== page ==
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If you’re a regular reader, you may remember our 2013 Readers Choice Awards. The honor for best new ammunition went to Lehigh Defense for their .45 Colt Maximum Expansion round. As ShootingTheBull410 demonstrated, that’s one devastating handgun round. G2 Research seems to have been inspired by that design for their new nastily named .300 Ripout round, a 200 grain bullet that peels back on contact creating a wound channel that should have pigs positively panic-stricken. But there’s worse news for Porky yet; G2’s sending some of this stuff to Nick for testing. Mmmm. Bacon . . .

Winder, GA, December 18, 2014-G2 Research announces a devastating new subsonic .300 AAC Blackout-caliber round for hunting or tactical use. The new G2 Research .300 Ripout Round produces a massive wound channel that ensures hunters of an accurate, sure and swift kill.

This new subsonic (suppressor-friendly), premium-grade, 200-grain .30 caliber round quickly expands at reduced velocities, creating a devastating, energy-depositing wound channel of one inch or more. Bullet weight retention is an astounding 98 to 100 percent, which creates more than 17 inches of soft tissue penetration.

Free from the massively overdone hydrostatic shock prevalent in so many of today’s ultra-high-velocity loads, the sub-sonic G2 Research .300 Ripout Round will kill ’em quick and quietly without turning good game meat into useless jelly. Needless to say, this round is excellent for tactical use too.

G2 Research national sales manager Chris Nix says “if the idea is to put the animal down efficiently, quickly and humanely without over-penetration and vaporizing good eating meat, our .300 Blackout Ripout Round, with its unique three copper petal controlled expanding bullet, gets that job done.”

Individually manufactured in highly specialized CNC machines, each expensive-to-make bullet is precision machined to open up within the first two to three inches of impact, resulting in a controlled expansion of three large copper petals called tridents that make up the first half of the bullet. (A .30 caliber bullet, for example, will expand between 1 and 1.5 inches while the bullet shank remains attached for controlled penetration even at subsonic velocity.)

Specifications:
  • Caliber: .300 AAC Blackout (subsonic)
  • Velocity: 1020 FPS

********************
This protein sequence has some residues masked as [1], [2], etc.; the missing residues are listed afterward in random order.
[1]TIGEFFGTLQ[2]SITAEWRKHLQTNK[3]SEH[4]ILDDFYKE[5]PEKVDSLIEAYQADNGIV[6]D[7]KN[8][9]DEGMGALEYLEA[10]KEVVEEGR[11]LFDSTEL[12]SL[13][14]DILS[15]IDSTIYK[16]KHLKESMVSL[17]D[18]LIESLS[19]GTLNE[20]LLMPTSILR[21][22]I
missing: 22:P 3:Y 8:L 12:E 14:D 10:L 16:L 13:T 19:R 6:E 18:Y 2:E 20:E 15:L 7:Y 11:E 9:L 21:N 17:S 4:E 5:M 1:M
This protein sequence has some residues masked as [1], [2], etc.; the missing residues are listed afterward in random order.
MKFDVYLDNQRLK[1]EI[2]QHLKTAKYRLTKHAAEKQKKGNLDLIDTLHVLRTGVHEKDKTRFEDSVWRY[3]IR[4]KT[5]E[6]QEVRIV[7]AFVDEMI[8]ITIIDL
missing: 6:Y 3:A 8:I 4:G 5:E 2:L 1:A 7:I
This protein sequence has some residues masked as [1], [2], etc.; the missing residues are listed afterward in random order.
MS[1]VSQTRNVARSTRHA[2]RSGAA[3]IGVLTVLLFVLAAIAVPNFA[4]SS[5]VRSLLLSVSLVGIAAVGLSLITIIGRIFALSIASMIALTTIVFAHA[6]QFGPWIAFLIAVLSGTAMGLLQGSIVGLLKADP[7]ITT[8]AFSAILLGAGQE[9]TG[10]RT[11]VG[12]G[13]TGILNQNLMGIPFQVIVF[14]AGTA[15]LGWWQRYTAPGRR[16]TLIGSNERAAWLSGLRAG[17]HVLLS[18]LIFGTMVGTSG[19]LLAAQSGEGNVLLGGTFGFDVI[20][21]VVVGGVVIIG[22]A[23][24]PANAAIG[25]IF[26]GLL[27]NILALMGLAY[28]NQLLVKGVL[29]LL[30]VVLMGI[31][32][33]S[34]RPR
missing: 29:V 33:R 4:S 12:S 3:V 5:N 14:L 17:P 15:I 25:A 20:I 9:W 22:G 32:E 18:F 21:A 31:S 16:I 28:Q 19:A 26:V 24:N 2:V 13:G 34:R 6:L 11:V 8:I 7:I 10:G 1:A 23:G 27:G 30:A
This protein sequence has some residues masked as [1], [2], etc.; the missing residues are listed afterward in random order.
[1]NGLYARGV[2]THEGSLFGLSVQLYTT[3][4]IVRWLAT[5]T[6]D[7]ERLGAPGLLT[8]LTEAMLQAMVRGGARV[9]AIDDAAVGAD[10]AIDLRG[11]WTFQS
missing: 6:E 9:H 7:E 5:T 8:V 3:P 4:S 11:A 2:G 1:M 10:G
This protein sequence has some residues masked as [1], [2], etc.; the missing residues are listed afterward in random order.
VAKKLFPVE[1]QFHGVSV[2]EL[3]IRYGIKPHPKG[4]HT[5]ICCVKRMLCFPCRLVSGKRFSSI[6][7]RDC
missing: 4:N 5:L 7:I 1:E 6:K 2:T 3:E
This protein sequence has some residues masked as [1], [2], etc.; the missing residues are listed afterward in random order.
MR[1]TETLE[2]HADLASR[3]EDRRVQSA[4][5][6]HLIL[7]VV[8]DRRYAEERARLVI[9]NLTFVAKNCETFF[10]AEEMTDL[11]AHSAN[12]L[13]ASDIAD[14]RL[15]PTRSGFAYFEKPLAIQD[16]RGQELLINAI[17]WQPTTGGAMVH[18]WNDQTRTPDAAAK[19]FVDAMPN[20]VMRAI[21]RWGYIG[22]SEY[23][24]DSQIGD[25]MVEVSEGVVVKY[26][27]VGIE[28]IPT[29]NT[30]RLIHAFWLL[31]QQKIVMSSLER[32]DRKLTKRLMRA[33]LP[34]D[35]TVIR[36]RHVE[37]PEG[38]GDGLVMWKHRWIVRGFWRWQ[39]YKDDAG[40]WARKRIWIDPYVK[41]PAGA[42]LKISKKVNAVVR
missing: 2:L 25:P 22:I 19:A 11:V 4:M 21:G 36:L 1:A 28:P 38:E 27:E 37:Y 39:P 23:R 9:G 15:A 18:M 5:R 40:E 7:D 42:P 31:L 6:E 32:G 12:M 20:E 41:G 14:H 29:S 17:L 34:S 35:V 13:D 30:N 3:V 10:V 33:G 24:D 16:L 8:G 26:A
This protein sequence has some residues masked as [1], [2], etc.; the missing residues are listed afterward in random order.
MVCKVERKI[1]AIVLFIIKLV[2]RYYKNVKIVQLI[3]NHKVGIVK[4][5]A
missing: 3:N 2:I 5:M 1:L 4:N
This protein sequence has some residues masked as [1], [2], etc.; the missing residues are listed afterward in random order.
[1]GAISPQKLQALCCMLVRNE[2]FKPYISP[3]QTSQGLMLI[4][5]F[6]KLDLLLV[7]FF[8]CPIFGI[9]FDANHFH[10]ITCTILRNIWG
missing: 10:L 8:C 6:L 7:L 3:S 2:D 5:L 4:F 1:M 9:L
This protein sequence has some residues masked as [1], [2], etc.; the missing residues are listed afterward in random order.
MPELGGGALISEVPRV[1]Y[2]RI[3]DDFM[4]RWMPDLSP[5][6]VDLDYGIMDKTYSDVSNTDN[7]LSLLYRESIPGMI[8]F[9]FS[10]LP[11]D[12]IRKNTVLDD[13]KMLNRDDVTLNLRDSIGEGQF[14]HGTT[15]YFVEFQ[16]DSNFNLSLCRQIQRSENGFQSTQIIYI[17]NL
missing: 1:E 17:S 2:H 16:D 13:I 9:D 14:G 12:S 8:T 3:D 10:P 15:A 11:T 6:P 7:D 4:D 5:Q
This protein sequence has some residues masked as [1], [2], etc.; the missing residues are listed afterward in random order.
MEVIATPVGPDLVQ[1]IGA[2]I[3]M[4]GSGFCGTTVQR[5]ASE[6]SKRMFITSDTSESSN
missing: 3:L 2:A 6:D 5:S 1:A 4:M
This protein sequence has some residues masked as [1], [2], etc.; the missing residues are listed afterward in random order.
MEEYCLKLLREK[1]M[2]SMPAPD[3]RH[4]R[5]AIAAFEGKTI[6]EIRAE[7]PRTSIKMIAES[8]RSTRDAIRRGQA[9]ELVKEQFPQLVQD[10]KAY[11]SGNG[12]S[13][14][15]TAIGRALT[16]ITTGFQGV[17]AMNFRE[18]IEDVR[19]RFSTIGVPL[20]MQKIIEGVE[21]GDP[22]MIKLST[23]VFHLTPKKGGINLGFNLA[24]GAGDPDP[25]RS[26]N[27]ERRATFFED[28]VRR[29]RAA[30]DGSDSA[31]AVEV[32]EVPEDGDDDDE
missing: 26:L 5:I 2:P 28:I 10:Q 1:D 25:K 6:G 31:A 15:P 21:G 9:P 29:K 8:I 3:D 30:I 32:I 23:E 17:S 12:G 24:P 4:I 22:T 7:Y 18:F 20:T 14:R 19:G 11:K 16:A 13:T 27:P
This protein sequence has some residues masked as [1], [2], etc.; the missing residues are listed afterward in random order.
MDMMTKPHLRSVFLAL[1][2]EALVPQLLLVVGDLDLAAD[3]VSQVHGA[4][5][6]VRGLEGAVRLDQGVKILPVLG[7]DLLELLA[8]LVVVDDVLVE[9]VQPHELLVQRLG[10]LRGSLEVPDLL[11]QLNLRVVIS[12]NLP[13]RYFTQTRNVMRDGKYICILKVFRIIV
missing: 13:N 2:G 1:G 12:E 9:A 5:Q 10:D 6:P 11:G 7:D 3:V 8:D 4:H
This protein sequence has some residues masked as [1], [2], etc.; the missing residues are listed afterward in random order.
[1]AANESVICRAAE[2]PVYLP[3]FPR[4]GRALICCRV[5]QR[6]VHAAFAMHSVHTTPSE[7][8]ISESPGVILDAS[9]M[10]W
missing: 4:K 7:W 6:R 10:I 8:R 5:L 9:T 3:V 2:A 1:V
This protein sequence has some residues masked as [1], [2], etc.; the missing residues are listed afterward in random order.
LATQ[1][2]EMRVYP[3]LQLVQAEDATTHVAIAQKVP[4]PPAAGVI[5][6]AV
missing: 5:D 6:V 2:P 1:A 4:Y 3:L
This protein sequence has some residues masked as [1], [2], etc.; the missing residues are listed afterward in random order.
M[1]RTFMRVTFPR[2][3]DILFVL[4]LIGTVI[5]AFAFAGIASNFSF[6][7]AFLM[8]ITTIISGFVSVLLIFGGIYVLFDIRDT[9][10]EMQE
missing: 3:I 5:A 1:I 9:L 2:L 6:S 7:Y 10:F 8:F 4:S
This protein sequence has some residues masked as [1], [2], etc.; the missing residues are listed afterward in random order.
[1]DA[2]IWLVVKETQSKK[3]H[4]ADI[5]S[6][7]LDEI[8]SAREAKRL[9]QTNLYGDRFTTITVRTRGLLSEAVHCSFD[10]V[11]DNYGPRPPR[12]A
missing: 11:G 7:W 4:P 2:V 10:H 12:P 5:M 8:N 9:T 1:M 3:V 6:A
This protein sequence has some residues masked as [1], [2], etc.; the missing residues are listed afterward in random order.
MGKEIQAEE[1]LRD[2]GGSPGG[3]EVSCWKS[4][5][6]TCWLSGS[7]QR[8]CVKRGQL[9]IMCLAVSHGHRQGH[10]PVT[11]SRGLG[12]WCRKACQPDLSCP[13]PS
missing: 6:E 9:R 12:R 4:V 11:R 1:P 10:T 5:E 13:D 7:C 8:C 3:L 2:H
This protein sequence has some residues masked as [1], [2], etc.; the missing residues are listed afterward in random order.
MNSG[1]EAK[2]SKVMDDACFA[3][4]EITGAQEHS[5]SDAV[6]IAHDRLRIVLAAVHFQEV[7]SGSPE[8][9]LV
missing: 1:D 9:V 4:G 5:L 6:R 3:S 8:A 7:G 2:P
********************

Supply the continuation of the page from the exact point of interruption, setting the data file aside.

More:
• Bullet: Special custom 200-grain copper alloy hollow-point Spitzer
  • MSRP: $54.99 box of 20
G2 Research, Inc.
P.O. Box 526
Winder, Ga
30680

37 Responses to New From G2 Research: .300 Ripout Expanding Cartrige

  1. “creating a wound channel that should have pigs positively panic-stricken.”

    but will it put fear into a heart of a bear though?

  2. Nick, I don’t remember if you do gel testing or not… If not, send some of that to shootingthebull so he can test the amount of penetration and expansion through denim!

    • I’m crazy interested to see 2 legged penetration info for this stuff out of a 10″ barrel. Their fragmenting stuff is a joke, but this might have promise for home defense ammo.

      • +1

        I’ve currently got Lehigh 110gr cont chaos in my suppressed HD rig. If I could get similar ballistics out of a subsonic round and preserve my hearing, I’d gladly buy a couple boxes. No way am I going to remember to throw in earplugs or muffs when the wolf comes a knockin.

        • Do like many of us did and just pop for the $200 tax stamp, put the can on it, no worries about ear plugs in the dark of night… just grab your 300 and go to work.

  3. So 200 grains at 1,020 FPS is about 462 foot pounds. That doesn’t sound devastating on hogs to me. That’s similar to a .40 Smith Double Tap 200 grain JHP or .45 +P load. I continue to be a skeptic.

  4. 200 doing just over 1000?
    The expansion looks nice, and I suppose it might be well suited for suppressed porky genocide. I just worry about humane killing of the animals, and this thing has the energy of a subsonic .40 fired from a pistol. It’s at roughly 400lbs out to 200 yards, but even with a wildly mushrooming bullet, is that enough for a sure quick kill?

    I’d love to see it tested at range, through some pork ribs and into gel.

    • Looks like these would take head shots with OTM subs out of the picture, while running suppressed. Hitting something in the vitals with a round like this, would be just as humane as shooting it with an arrow.

      • Well, I’ve been wondering about that, actually.
        Energy isn’t the only player in in lethality and clean kills. When you consider things like a 357 sig edging out a 45acp in energy, you’re ignoring the 45’s diameter. Bullet design makes up for a lot, and all that, but that comes down to how the energy is applied to get the work done.

        Say we have a crossbow lobbing a 400 grain bolt at 400fps.(For simplicity) We have a projectile putting 140ft-lbs of energy. Comparable to a Velocitor 22lr. Which would never been seen as a good thing to try to take deer with humanely. (Arguable, but not with the game warden.) But that bolt is 20 inches long, and that 400 grains carries more inertia. It’s going slower, but it loses less energy when it slows down, as it is not as velocity dependent. This makes it possible for that bolt to sink into the vitals, where the velocitor might not.

        Now, the arrow or bolt also has another advantage. Compared to a bullet, it’s a pretty big chunk of metal/carbon/whatever that is now causing permanent interference in musculature and organ operation.

        I’m curious as to how the energy being applied is used by the bullet. That kind of expansion takes a bit of force, And if it reduces the effectiveness of the 300blk subsonic to that of a .40S&W… I would be iffy about depending on it to kill cleanly.